June 09, 2011
Terrelle Pryor's rapid descent from hero to pariah at Ohio State was sealed Tuesday with his "voluntary" exit from OSU and the subsequent ESPN report a few hours later that accused him of making money hand over fist — anywhere from $20,000 to $40,000 in 2009-10, according to an anonymous source close to Pryor at the time — by selling autographed memorabilia to a freelance photographer, Dennis Talbott, who sold it off online under the handle "ntresselwetrust." With that, Pryor's maddening college career is over — even as Talbott and Pryor's attorney vehemently insist that the story wasn't true:
…yesterday Talbott, a part-time sports photographer who has made no secret of his friendship with Pryor, told The Dispatch the story was absurd.
"I have never given one dollar, one dollar, to Terrelle Pryor," Talbott said.
While Pryor had no comment, his attorney Larry James also gave the story little credence. He said such allegations never came up while Pryor was being interviewed by the NCAA investigators and Ohio State compliance officers the past couple of weeks.
"I tell my partners all the time, 'Don't fight ghosts.' This is a ghost," James said of the report.
The owner of a local memorabilia chain also told the Dispatch that, in his opinion, the numbers in the ESPN story "sound very high for what someone would legitimately pay for such things." Pryor's attorney also told a SiriusXM radio show this morning that "Dennis Talbott is not a deep-pockets player. This is out of his league." (In the same interview, James also described the NCAA's amateur rules as a form of "slavery," and elsewhere, in a separate interview with possibly the worst reporter on earth, called ESPN's allegations "just borderline insane.")
At any rate, if the NCAA wants to ask Terrelle Pryor about anything else in the ESPN report — or about the many cars he brought on campus, or just about anything, in general — now that Pryor has closed the door on his eligibility, it's likely to get a door in the face: James said his client is "done with those folks," and without any kind of subpoena power, they now have no ways of making him talk if he doesn't want to. And he clearly has no intention of talking to anyone.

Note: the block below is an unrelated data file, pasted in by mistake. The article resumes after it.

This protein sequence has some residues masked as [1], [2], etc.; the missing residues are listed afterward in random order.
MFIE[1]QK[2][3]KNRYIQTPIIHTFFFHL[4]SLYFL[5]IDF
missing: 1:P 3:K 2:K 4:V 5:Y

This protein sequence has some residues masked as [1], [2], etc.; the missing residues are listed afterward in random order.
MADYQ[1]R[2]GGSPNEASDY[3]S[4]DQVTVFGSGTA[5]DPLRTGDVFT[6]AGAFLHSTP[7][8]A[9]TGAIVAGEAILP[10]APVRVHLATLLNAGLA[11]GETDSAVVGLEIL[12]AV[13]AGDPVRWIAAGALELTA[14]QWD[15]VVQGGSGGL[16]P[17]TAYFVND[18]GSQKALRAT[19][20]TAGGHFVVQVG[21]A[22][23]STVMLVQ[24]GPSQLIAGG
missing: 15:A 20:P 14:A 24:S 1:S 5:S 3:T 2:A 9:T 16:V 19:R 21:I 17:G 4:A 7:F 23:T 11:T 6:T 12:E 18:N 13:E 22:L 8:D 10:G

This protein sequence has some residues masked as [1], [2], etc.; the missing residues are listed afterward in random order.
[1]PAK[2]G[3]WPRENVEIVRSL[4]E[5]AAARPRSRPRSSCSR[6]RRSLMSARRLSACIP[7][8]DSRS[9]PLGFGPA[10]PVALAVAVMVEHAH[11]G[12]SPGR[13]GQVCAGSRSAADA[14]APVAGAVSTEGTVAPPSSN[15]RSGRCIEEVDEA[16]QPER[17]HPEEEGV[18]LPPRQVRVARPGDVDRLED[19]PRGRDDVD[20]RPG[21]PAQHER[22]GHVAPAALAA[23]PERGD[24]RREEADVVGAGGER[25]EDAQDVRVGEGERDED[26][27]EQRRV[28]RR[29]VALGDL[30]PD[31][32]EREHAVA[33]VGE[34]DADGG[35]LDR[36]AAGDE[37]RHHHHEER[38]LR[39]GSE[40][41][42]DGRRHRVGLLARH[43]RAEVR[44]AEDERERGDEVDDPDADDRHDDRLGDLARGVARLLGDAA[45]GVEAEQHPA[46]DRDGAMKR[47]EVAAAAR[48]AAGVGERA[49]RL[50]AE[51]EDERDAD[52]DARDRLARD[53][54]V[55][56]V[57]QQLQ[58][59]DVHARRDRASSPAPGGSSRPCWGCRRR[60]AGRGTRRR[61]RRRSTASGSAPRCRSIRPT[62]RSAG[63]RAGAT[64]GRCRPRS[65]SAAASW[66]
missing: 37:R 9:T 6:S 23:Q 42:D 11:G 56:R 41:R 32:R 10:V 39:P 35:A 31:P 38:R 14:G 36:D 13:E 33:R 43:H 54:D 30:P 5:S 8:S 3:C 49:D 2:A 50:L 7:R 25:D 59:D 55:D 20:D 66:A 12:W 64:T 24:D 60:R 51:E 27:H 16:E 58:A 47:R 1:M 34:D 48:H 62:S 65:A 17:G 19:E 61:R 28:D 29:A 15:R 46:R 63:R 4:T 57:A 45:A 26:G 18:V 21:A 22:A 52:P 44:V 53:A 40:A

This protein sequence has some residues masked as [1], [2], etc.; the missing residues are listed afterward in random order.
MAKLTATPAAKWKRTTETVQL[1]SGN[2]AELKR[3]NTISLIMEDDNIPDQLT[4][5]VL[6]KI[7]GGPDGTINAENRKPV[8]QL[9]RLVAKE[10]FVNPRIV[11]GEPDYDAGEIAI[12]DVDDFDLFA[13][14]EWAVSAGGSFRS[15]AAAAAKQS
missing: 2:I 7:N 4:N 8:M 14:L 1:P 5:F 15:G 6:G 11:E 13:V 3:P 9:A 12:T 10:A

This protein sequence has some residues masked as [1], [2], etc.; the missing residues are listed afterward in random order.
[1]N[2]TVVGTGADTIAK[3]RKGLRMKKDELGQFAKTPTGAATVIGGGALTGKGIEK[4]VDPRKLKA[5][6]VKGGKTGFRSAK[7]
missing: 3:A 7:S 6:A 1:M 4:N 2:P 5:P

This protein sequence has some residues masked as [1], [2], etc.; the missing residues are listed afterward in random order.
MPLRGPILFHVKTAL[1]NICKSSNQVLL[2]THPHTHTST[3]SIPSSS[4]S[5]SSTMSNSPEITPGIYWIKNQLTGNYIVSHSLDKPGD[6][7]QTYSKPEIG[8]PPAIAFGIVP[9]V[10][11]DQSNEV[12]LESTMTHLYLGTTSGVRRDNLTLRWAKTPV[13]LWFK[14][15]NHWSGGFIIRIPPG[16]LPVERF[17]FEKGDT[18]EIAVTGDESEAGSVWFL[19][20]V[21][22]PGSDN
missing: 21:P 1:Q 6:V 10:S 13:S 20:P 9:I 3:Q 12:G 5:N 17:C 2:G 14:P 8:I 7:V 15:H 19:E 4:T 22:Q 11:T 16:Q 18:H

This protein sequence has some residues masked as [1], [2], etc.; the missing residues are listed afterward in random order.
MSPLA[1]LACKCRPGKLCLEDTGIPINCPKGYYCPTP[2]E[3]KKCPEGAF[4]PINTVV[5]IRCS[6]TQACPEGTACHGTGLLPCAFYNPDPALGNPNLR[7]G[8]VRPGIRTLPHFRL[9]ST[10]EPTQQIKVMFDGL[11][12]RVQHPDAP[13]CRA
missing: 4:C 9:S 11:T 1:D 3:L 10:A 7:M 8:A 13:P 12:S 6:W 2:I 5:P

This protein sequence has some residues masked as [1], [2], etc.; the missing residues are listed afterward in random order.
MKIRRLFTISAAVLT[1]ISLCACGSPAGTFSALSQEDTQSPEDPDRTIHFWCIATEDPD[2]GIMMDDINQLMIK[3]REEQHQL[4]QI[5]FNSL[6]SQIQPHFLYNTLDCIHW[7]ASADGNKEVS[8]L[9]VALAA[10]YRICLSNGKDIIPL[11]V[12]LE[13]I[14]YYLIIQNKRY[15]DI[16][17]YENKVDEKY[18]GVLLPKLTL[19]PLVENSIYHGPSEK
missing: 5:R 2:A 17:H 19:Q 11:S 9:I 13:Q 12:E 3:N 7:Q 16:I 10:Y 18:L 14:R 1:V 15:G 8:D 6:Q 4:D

The NCAA's opinion: It's fine with that. Investigators would certainly prefer an interview or two with Pryor, but they're no strangers to hostile witnesses, and already have far, far more to go on at Ohio State than they ever did in the course of the epic Reggie Bush investigation at USC. In the first place, Pryor has already been confirmed ineligible for the entire 2010 season: The improper memorabilia sales uncovered last December, dating back to at least Pryor's sophomore year in 2009-10, were enough to render him retroactively ineligible even before the inexplicable decision to allow him and four equally culpable teammates to play in the Sugar Bowl. The latest accusations, if true, may expand the scale of that trade, but they don't make him any more ineligible than he already was.
In the second case, the paper trail leading from Jim Tressel's hard drive is the kind of smoking gun that should render all other evidence redundant. Tressel indisputably knew about Pryor's violations and others, communicated extensively about them with people outside of the program but (as far as we know) none within, signed a compliance form that said he knew nothing, knowingly kept multiple ineligible players on the field for an entire season, successfully lobbied to keep those same players eligible for the bowl while still claiming to have known nothing even after the violations had come to the attention of the NCAA and then the entire country. In retrospect, the memorabilia sales that came to light just before Christmas look like small potatoes, and it's likely Tressel knew that, too.
The Ohio State and USC cases are similar in the sense that they both involve a star accepting a lot of money from shady characters on the fringes of the program, but the the case against OSU is on a different level. Where USC's violations (as chronicled by the NCAA's final verdict) involved a single player, Ohio State's involve potentially dozens. Where USC consistently disputed that anyone involved in the program knew what was going on with Bush and the sketchy evidence the NCAA used to reach that conclusion, Ohio State has very publicly copped to its head coach's knowledge of the violations and his lengthy, intentional coverup of both. The NCAA has formally accused it of both. If the Committee on Infractions needs any more than that to do at least what it did to USC last year, it was never up to the job, anyway.
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Matt Hinton is on Twitter: Follow him @DrSaturday.